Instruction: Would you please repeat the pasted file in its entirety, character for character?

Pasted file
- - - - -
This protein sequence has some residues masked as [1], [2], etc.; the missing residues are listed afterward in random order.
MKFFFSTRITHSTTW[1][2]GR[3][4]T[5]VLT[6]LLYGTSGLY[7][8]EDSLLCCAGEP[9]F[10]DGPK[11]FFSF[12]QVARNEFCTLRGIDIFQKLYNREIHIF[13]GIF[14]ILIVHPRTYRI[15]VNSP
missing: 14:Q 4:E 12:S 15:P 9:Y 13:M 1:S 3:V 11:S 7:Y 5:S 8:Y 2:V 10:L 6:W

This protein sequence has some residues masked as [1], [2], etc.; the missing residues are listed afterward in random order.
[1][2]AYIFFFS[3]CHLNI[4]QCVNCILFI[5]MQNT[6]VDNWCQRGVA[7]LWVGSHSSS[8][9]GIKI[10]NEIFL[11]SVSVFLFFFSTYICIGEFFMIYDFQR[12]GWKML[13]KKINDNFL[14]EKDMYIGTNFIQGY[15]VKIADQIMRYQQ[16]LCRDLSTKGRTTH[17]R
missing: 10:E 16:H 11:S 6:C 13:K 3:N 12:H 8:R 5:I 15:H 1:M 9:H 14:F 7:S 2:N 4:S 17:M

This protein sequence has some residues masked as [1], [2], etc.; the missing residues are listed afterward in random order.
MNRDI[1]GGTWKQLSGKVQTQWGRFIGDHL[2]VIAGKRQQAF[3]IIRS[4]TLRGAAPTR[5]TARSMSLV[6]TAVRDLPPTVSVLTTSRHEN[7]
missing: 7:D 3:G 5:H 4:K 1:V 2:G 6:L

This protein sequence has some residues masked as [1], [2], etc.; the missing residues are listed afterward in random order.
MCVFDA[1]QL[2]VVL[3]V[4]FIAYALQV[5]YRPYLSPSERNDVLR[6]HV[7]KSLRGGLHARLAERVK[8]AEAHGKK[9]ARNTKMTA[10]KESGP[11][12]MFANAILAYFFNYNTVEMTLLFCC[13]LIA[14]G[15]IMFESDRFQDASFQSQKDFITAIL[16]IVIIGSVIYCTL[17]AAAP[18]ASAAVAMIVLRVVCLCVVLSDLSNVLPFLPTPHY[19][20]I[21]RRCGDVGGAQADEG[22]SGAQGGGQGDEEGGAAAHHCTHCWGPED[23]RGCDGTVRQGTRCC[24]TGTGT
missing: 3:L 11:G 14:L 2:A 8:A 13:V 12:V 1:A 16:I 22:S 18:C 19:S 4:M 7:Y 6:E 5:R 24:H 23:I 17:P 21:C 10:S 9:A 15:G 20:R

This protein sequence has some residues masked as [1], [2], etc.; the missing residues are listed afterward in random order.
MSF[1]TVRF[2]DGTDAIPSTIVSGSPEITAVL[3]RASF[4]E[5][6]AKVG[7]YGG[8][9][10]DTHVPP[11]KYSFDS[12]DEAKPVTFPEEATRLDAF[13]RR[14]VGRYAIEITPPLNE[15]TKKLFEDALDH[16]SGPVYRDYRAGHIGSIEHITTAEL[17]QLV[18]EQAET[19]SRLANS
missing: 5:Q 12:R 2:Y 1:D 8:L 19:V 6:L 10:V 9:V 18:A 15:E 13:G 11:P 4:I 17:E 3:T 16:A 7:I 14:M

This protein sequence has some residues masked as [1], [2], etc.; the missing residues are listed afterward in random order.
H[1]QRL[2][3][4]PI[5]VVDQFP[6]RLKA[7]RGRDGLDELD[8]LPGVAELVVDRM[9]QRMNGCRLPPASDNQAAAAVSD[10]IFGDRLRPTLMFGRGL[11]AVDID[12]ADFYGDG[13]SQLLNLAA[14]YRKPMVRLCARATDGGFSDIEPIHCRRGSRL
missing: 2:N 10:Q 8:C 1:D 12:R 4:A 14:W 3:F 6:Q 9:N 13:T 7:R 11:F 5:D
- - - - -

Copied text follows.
This protein sequence has some residues masked as [1], [2], etc.; the missing residues are listed afterward in random order.
MKFFFSTRITHSTTW[1][2]GR[3][4]T[5]VLT[6]LLYGTSGLY[7][8]EDSLLCCAGEP[9]F[10]DGPK[11]FFSF[12]QVARNEFCTLRGIDIFQKLYNREIHIF[13]GIF[14]ILIVHPRTYRI[15]VNSP
missing: 14:Q 4:E 12:S 15:P 9:Y 13:M 1:S 3:V 11:S 7:Y 5:S 8:Y 2:V 10:L 6:W

This protein sequence has some residues masked as [1], [2], etc.; the missing residues are listed afterward in random order.
[1][2]AYIFFFS[3]CHLNI[4]QCVNCILFI[5]MQNT[6]VDNWCQRGVA[7]LWVGSHSSS[8][9]GIKI[10]NEIFL[11]SVSVFLFFFSTYICIGEFFMIYDFQR[12]GWKML[13]KKINDNFL[14]EKDMYIGTNFIQGY[15]VKIADQIMRYQQ[16]LCRDLSTKGRTTH[17]R
missing: 10:E 16:H 11:S 6:C 13:K 3:N 12:H 8:R 5:I 15:H 1:M 9:H 14:F 7:S 2:N 4:S 17:M

This protein sequence has some residues masked as [1], [2], etc.; the missing residues are listed afterward in random order.
MNRDI[1]GGTWKQLSGKVQTQWGRFIGDHL[2]VIAGKRQQAF[3]IIRS[4]TLRGAAPTR[5]TARSMSLV[6]TAVRDLPPTVSVLTTSRHEN[7]
missing: 7:D 3:G 5:H 4:K 1:V 2:G 6:L

This protein sequence has some residues masked as [1], [2], etc.; the missing residues are listed afterward in random order.
MCVFDA[1]QL[2]VVL[3]V[4]FIAYALQV[5]YRPYLSPSERNDVLR[6]HV[7]KSLRGGLHARLAERVK[8]AEAHGKK[9]ARNTKMTA[10]KESGP[11][12]MFANAILAYFFNYNTVEMTLLFCC[13]LIA[14]G[15]IMFESDRFQDASFQSQKDFITAIL[16]IVIIGSVIYCTL[17]AAAP[18]ASAAVAMIVLRVVCLCVVLSDLSNVLPFLPTPHY[19][20]I[21]RRCGDVGGAQADEG[22]SGAQGGGQGDEEGGAAAHHCTHCWGPED[23]RGCDGTVRQGTRCC[24]TGTGT
missing: 3:L 11:G 14:L 2:A 8:A 13:V 12:V 1:A 16:I 22:S 18:C 19:S 4:M 7:Y 6:E 5:R 24:H 23:I 17:P 21:C 10:S 9:A 15:G 20:R

This protein sequence has some residues masked as [1], [2], etc.; the missing residues are listed afterward in random order.
MSF[1]TVRF[2]DGTDAIPSTIVSGSPEITAVL[3]RASF[4]E[5][6]AKVG[7]YGG[8][9][10]DTHVPP[11]KYSFDS[12]DEAKPVTFPEEATRLDAF[13]RR[14]VGRYAIEITPPLNE[15]TKKLFEDALDH[16]SGPVYRDYRAGHIGSIEHITTAEL[17]QLV[18]EQAET[19]SRLANS
missing: 5:Q 12:R 2:Y 1:D 8:L 19:V 6:L 10:V 9:V 18:A 15:E 13:G 11:P 4:I 17:E 3:T 16:A 7:I 14:M

This protein sequence has some residues masked as [1], [2], etc.; the missing residues are listed afterward in random order.
H[1]QRL[2][3][4]PI[5]VVDQFP[6]RLKA[7]RGRDGLDELD[8]LPGVAELVVDRM[9]QRMNGCRLPPASDNQAAAAVSD[10]IFGDRLRPTLMFGRGL[11]AVDID[12]ADFYGDG[13]SQLLNLAA[14]YRKPMVRLCARATDGGFSDIEPIHCRRGSRL
missing: 2:N 10:Q 8:C 1:D 12:R 4:A 14:W 3:F 6:Q 9:N 13:T 7:R 11:F 5:D